Cyndi Lauper’s ‘She’s So Unusual’ – Cover Songs Everywhere

Cyndi Lauper - She's So Unusual album cover

Cyndi Lauper - She's So Unusual album coverCyndi Lauper took the U.S. pop scene by storm in 1983 with her album She’s So Unusual. What was so unusual was the makeup of the songs on the album: a majority of the songs were covers.

We’re not talking about songwriters that wrote tunes exclusively for Lauper a la the Brill Building. We’re talking about songs that were written and previously recorded by other artists – most of which failed miserably and were unknown to the rest of the world.

Of the 10 songs on She’s So Unusual, six were covers of other people’s songs; Lauper co-wrote the other four with various collaborators (for some reason, “She Bop” – the simplest, most mundane song on the album – took four people to write). Lauper released six songs from the album; four of the singles were covers. Here are the songs that Lauper covered:

  1. “Money Changes Everything” – The opening track from She’s So Unusual was originally written by Tom Gray and recorded by the Atlanta-based group the Brains in 1980. It didn’t chart, but Lauper’s popularity, which had skyrocketed due to her previous hits, managed to get her version from the album up to #27. Lauper’s version is obviously more polished, less punk and more New Wave, but still retains a bit of the rock edge from the original.

  2. “Girls Just Want to Have Fun” – I covered (no pun intended) this song on a post about 15 famous songs you didn’t know were covers. It sounds written for Cyndi Lauper, but Robert Hazard actually wrote the song in 1979 and recorded a demo of it. Lauper heard it and immediately wanted to use it, got Hazard’s blessing to change the words, and turned it into a feminist anthem. Lauper definitely improved on the original, which sounds half-baked (it is a demo). In fact, they sound like two different songs; Lauper reworked the bridge, added a more memorable melody and introduced the trademark Hooters synthesizers at the beginning (Rob Hyman of the Hooters helped on the album). It reached only #3 in the U.S. but was #1 in Canada, Australia and Europe.

  3. “When You Were Mine” – This single, which surprisingly did not chart, was a New Wave song written and recorded by none other than Prince, who also wrote songs for Sinead O’Connor, the Bangles, Martika, Chaka Khan and Sheena Easton, to name a few. Lauper slowed it down and added a vocal track an octave lower to double her lead. The result is good if you’ve never heard Prince’s version, but it pales in comparison to the original. Oddly, Prince never released it.

  4. “All Through the Night” – Hard-luck singer-songwriter Jules Shear, whose beautiful songs were covered by the Bangles and Alison Moyet, didn’t have a Top 40 song to his credit, despite releasing 13 albums. His version of “All Through the Night” has an offbeat guitar track that sounds like a reggae song; Lauper stripped it down, added synthesizers, and was smart enough to leave Shear’s melody and chord progressions intact. The result? A #5 hit single.

  5. “He’s So Unusual” – Written by Al Sherman, Al Lewis and Abner Silver in 1929, “He’s So Unusual” was first performed by Helen Kane, the inspiration for the Betty Boop animated character. The song was used in the motion picture Sweetie and was 3 minutes long (the first 3-minute pop song?), but Lauper used only 47 seconds of it. She does a spot-on remake, down to the crackle of the phonograph record, with her girlish vocals matching Kane’s Betty Boop sound perfectly.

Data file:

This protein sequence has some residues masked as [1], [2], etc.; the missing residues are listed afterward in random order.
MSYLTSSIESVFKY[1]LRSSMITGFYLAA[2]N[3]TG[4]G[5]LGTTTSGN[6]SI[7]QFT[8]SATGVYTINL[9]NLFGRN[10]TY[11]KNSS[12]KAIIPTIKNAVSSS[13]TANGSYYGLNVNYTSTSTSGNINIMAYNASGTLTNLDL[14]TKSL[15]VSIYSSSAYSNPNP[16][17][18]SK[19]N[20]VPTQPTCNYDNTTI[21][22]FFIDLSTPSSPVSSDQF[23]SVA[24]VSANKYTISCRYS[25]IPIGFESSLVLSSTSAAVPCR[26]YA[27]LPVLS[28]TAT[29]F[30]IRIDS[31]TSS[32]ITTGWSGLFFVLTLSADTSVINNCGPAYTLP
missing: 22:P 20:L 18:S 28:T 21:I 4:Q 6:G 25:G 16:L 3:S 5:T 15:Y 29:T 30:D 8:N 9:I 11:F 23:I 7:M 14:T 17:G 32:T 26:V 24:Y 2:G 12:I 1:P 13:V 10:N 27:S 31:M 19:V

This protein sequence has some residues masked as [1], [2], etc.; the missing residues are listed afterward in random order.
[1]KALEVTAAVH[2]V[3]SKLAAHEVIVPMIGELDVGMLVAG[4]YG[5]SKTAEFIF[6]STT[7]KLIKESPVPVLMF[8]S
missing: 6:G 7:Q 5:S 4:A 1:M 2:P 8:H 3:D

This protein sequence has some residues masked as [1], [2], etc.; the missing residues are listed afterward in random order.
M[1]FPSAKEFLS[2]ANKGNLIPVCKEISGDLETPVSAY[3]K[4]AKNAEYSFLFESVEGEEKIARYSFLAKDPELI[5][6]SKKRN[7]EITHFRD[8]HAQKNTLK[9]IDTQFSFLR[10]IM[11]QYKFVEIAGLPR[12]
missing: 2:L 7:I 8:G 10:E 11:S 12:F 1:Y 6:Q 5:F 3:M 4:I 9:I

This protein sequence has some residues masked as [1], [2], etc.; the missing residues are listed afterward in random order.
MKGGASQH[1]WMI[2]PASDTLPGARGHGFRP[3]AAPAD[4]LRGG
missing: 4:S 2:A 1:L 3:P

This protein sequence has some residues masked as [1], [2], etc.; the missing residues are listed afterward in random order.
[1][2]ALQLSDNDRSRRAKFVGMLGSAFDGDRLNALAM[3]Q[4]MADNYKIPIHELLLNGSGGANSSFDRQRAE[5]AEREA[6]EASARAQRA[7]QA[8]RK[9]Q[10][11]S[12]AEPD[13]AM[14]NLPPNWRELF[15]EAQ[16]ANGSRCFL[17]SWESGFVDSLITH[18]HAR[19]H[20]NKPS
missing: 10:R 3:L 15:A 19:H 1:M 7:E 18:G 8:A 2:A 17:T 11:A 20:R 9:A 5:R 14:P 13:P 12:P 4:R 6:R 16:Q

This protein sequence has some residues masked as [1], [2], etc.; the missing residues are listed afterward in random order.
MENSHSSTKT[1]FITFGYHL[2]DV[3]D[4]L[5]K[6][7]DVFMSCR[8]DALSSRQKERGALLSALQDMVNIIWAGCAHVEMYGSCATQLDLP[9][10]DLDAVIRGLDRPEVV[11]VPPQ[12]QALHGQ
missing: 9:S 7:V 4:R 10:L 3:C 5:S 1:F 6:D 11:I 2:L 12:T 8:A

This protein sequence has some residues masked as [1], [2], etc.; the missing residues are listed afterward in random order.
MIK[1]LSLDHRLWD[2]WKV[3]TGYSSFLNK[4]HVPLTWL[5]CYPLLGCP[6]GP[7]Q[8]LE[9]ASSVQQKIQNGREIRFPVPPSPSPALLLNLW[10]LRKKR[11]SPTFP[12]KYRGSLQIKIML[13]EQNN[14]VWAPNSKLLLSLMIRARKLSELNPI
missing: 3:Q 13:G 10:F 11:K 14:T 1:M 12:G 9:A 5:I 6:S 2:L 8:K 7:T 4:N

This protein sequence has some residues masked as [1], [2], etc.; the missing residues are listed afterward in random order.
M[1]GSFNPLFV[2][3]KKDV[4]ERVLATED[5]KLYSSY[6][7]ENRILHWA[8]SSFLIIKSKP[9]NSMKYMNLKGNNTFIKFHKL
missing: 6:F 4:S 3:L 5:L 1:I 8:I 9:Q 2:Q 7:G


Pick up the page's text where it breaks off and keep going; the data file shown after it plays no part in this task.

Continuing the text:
6. “Yeah Yeah” – Swedish artist Mikael Rickfors, the one-time lead singer of the Zombies in the early 1970s, released “Yeah Yeah” in 1981. An upbeat rock song with keyboards and a droning guitar riff, it gets a total facelift from Lauper, who begins it with a polka sound while doing her best Yoko Ono imitation. She uses the verses as a call-and-answer; the chorus is nothing special, with a saxophone instrumental in the middle of the song. Lauper inserts Betty-Boop and Yoko sounds and talks in her squeaky, heavy New York accent throughout the song, making it indeed unusual. Which leads me to wonder: Where did she find this album track from an unknown album released in Germany?

This post is not meant to belittle Lauper’s release in any way; indeed, the way she reinvented these songs, in addition to her strong and, um, unusual voice, made She’s So Unusual a monster hit. The album won critical acclaim, reached #4 on the Billboard album chart, stayed on the charts for 77 weeks and sold 6 million copies. It and its singles were nominated for six Grammy award nominations (two wins).

It’s easy to cover a song like “Stand by Me” or “Yesterday” – you get instant recognition, but you’re always compared to the original. It takes guts to find a dusty old single, make it your own, and release it, knowing that it failed the first time. But no one (except me!) can come behind you and compare the original with the remake. It’s yours.

That’s not bad for a girl who looked like she bought her clothes from a flea market – and got most of her songs there as well.

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  1. Martin Maenza

    Thanks for these links to the original songs. I love Cyndi’s debut album (always have) so hearing these originals is even more enlightening.